OT: F250 diesel hard starting when warm.
A friend of mine has a 1999 F250 that intermittantly has a hard time starting when warm. He says it takes a lot of cranking before it fires. It always starts easy when cold. He doesn't have any other driveability problems. He says it runs perfect otherwise. He says it'll pull a boat up the ramp at idle. The camshaft sensor's been replaced, he's checked his glowplugs and the voltage to them. He's had this problem for a while now, even after having been to the dealer a few times. I know there's a lot of expertise here, so I hope you can help. Any ideas?
if that's the 6.0L powerstroke it will only fire when there is sufficient oil pressure... Possibly an oil pump problem (weak pressure relief spring) or its in need of an oil change. It would explain why it does it only when warm.
That's something to consider. He says it's an early 7.3L.
Originally Posted by VDF4Ever
Fuel solenoid on the pump?........ have been known to go funny,. well in the Uk anyway.
One balance though, if it has an oil pressure sensor linked to starter I'd be looking there first.
How about just plain low compression. When cold, the glow plugs come on and heat the air enough to fire. When its hot, no glow plugs. Anything in the cranking circuit that is less than optimal will make the problem worse.
How does that make any sense?... ZERO oil pressure or close to it while cranking, specially a cold engine... Then you expect the starter motor to turn the engine fast enough and long enough to make pressure? and THEN allow ignition or injection so it fires?
Originally Posted by VDF4Ever
Like it or not you should simply check the PCM for error codes.... Just about every curious soul has a code reader.
The Powerstroke 7.3l will also not start until some oil pressure has built up from cranking.
The warmer the engine, the lower the viscosity so it takes longer to build pressure at the low rpm of the starter cranking.
Change the oil to 15w40 throw on a new oil filter and I bet it starts fine.
Just my guess from past problems on mine.
how early is "early" 7.3
the earliest were all mechanical injection, and likely as previously stated
it may be low on compression and needs a bit of glowplug heat.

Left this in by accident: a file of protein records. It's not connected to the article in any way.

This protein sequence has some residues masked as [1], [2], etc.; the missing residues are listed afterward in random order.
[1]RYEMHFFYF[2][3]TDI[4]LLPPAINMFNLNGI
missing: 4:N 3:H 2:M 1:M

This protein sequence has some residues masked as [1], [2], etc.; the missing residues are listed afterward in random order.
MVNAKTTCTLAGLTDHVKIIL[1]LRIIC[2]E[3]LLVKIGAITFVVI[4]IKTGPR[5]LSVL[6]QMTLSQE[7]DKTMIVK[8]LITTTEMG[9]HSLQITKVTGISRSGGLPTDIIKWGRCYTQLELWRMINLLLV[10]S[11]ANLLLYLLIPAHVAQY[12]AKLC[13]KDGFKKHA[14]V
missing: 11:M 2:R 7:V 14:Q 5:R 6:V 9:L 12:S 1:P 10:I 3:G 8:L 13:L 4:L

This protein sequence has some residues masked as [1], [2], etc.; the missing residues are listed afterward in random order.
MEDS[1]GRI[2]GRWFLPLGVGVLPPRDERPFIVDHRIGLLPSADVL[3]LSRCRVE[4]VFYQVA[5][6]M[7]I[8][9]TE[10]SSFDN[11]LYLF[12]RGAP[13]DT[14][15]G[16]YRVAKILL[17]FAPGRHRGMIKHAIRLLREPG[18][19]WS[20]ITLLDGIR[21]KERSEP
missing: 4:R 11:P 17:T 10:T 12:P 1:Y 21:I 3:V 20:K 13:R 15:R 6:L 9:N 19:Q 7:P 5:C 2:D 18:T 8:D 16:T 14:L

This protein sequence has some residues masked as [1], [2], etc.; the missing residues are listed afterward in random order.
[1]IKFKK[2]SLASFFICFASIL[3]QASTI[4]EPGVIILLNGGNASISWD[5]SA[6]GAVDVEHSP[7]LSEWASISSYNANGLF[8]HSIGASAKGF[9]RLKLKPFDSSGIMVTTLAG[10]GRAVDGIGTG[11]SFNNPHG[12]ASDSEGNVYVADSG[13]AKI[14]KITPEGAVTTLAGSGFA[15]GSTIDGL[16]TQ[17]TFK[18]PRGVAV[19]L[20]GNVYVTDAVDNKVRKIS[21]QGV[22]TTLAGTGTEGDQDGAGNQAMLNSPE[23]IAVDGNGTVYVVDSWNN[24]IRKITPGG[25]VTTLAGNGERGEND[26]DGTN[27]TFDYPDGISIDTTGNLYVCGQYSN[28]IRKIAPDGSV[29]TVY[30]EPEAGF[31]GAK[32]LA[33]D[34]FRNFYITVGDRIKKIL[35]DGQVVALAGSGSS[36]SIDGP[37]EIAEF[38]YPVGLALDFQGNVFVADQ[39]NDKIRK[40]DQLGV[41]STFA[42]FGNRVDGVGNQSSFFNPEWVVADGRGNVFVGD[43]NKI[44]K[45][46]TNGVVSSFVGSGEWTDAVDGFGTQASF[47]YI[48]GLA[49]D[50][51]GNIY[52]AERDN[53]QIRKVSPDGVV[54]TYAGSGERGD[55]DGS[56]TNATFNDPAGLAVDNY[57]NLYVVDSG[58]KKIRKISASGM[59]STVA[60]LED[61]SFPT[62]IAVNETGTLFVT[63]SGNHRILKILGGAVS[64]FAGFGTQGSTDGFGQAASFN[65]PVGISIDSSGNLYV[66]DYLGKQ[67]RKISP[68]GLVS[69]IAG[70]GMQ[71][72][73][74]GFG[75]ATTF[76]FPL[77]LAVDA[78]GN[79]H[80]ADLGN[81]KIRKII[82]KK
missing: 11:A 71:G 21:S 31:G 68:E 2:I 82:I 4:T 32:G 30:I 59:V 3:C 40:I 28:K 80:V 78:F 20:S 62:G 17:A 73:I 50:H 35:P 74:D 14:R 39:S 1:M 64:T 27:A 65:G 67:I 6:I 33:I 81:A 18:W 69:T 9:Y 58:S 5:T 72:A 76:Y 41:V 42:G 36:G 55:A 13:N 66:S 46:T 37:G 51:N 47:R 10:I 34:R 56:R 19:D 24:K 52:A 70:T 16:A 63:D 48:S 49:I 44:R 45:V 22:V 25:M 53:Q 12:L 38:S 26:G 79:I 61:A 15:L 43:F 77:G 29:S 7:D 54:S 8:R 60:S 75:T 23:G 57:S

that is easy enough to check, simply energize the solenoid when the engine is hot for maybe 15 seconds and see if it will then startup.
other issues relate to a week transfer pump, sometimes the fuel Xover valve can draw air with hot fuel, and a plethora of other odd and less likely possibles.
go with checking the glow plug heat, even if it is warm or hot it should come on for a few seconds, rather than just coming on and then immediately off again (which generally equates to some burnt out glowplugs)
The high pressure oil reservoir is leaking down when the engine is hot, probably due to cracked o-rings on the injectors. The o-rings fail from heat and time and also sometimes from extended drain intervals which takes it's toll. Cold starts are aided by the fact that the cold oil does not leak past the failed o-rings.
Give it a quick 1 sec. shot of starting fluid into the air intake before starting. If it starts you know that it was not receiving fuel. If the high pressure oil reservoir was not bled down it should start instantly...like it does when cold.
That would be my first guess also. I had a 2000 F450 service truck with a 7.3 and I had this problem. Started good when cold, had to crank a bit when hot. It was the actuation oil seals leaking on the injectors.
Originally Posted by Willy
It is exactly as X-Y-Z explained. Cold oil is effectively heavier viscosity and builds pressure quicker. The hot oil is thinner and doesn't build the high pressure needed to actuate the injectors as quickly.
i am betting it is a pre powerstroke mechanical 7.3
he mentions checking the glowplugs and power to them,
the power strokes have that funky valve cover gskt with the wiring that goes through, they fail with some regularity, but
it is a major pain to check glowplugs on the powerstrokes and easy to do on the early mechanical 7.3
the mechanical 7.3 does not have the high pressure oil pump, it has a mechanical injection pump
i bet the glowplugs are timing out too quick, perhaps a bad timer or sensor
we need to know how old of a 7.3 it is before we can figure out how best to diagnose it.
iirc prior to '95 were mechanical, '95 and up were the powerstrokes